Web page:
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Cross Domain Scripting with ASP.NET

By , 23 Oct 2009
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Introduction - The Cross Domain Query Challenge

The promise of SOA (Search Oriented Architecture) is to share. Mid-tier SOA requires extra coding and causes an extra data hop. Client side browser based SOA requests are limited because the JavaScript XMLHttpRequest (XHR) does not support cross domain queries at this time.

Flash and Silverlight API options are available, but have three drawbacks:

  1. They must be installed for the query to work.
  2. They take time to load, delaying the query.
  3. The code can take a while to write, test, and re-test with every version, browser, etc.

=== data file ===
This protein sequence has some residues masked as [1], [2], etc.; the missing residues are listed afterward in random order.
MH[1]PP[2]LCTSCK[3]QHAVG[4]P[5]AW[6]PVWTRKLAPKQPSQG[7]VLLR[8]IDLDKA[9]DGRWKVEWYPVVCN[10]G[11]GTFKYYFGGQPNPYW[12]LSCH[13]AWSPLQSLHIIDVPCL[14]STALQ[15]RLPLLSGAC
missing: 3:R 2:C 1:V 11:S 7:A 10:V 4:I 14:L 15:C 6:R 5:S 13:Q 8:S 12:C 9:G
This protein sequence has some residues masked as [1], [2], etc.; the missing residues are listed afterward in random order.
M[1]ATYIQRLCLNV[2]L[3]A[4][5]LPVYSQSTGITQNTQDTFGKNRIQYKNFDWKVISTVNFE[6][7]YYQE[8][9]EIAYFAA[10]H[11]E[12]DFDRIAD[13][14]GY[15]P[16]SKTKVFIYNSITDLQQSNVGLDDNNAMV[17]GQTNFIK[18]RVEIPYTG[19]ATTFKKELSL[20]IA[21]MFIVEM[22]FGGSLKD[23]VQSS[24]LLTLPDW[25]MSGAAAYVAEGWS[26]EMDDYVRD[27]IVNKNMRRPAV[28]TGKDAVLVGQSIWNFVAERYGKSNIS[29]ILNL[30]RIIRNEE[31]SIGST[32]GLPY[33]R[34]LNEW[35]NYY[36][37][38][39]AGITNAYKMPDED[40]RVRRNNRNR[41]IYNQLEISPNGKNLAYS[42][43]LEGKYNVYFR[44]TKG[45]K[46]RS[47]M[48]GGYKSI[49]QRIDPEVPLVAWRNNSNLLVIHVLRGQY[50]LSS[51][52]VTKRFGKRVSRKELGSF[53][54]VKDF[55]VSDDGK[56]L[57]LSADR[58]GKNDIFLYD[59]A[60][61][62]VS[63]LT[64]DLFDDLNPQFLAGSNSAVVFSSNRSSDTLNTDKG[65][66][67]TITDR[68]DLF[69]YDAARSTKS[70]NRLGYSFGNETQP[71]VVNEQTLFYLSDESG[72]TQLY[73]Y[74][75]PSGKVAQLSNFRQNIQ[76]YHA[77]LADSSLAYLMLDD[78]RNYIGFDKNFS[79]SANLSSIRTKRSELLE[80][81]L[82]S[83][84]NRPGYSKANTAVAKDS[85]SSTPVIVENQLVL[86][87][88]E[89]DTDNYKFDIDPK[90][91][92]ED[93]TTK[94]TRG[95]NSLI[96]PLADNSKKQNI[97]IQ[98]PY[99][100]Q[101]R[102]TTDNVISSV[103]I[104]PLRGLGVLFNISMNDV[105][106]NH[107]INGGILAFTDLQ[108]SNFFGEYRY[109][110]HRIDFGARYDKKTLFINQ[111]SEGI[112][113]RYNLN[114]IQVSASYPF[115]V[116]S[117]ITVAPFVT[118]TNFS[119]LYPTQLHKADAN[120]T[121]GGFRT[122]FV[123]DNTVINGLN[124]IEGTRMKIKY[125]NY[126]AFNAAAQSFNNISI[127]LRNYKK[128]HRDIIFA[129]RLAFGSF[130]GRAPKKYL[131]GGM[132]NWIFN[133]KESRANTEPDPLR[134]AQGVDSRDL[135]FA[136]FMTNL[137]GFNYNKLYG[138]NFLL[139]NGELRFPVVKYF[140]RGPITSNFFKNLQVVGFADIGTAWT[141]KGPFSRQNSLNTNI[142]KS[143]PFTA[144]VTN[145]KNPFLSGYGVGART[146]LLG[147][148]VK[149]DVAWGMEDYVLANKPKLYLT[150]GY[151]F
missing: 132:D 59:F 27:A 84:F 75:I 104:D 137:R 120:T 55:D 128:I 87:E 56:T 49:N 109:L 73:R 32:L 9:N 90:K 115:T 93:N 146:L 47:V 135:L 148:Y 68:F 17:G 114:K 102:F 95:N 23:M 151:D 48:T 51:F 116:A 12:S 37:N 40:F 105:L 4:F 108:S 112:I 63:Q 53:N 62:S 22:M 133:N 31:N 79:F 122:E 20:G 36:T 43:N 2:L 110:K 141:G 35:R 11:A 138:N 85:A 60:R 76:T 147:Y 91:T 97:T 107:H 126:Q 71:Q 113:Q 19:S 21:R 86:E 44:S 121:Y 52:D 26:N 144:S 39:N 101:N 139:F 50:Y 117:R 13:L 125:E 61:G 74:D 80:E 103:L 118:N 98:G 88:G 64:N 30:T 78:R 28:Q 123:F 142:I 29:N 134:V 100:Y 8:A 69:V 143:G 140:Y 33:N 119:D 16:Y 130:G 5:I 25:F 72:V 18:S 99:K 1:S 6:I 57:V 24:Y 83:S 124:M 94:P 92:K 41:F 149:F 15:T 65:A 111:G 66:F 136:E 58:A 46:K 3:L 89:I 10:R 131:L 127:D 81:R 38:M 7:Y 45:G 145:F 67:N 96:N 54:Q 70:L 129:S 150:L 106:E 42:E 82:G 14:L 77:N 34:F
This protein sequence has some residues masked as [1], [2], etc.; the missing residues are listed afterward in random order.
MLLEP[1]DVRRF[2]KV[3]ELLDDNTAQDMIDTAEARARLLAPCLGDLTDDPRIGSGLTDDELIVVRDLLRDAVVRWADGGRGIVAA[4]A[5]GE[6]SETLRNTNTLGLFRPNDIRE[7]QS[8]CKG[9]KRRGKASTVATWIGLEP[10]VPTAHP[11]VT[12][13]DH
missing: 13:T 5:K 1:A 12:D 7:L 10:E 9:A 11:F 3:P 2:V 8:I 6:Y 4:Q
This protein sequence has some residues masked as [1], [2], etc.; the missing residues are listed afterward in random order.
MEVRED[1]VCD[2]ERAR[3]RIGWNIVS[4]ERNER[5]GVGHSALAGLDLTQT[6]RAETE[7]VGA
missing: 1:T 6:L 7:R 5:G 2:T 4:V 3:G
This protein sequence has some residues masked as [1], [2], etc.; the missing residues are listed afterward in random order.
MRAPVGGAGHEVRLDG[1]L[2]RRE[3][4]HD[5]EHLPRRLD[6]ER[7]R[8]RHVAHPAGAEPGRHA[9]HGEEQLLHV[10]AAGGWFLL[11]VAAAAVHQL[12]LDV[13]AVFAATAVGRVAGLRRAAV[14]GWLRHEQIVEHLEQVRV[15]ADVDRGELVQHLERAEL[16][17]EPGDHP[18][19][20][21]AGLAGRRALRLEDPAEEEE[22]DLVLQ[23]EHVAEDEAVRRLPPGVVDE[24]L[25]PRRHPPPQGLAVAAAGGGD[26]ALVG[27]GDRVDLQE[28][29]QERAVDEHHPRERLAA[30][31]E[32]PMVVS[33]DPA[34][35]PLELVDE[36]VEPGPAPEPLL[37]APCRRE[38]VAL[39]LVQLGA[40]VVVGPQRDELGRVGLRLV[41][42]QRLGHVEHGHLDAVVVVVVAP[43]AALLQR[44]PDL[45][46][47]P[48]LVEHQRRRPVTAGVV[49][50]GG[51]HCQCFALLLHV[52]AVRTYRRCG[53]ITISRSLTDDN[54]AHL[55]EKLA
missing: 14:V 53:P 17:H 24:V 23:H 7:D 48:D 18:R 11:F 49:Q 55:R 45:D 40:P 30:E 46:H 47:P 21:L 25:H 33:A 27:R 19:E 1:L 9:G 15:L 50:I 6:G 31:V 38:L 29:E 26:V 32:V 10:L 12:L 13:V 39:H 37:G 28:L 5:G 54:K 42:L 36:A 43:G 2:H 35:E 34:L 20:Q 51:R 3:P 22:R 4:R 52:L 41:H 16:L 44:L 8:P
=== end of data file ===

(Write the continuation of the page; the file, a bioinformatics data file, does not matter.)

In 2009, the most common solution for cross domain queries is what the major ad networks use: dynamic JavaScript generation. This is sometimes mistakenly called cross domain JSON, cross domain XML, and several other things. The format is not the point. The connectivity is that you can load JavaScript libraries cross domain, and that ASP.NET can dynamically generate custom content for each JavaScript library call.

Code to Write Code - Client and Server

Generally speaking, it is poor form to write code that writes code. So, if you want textbook, architectural perfection, please stop reading. If you want a pragmatic, widely implemented solution, read on.

Below is an example client side JavaScript code for calling ASPX to generate a script library specific to a passed value:

<!-- BEGIN Spreety.com Service Call -->
<!-- Replace the value="..." with your name. -->
<input id="SpreetySearchTextHidden" value="Scooby-Doo" type="hidden" />
<script type="text/javascript"><!--//<![CDATA[
try {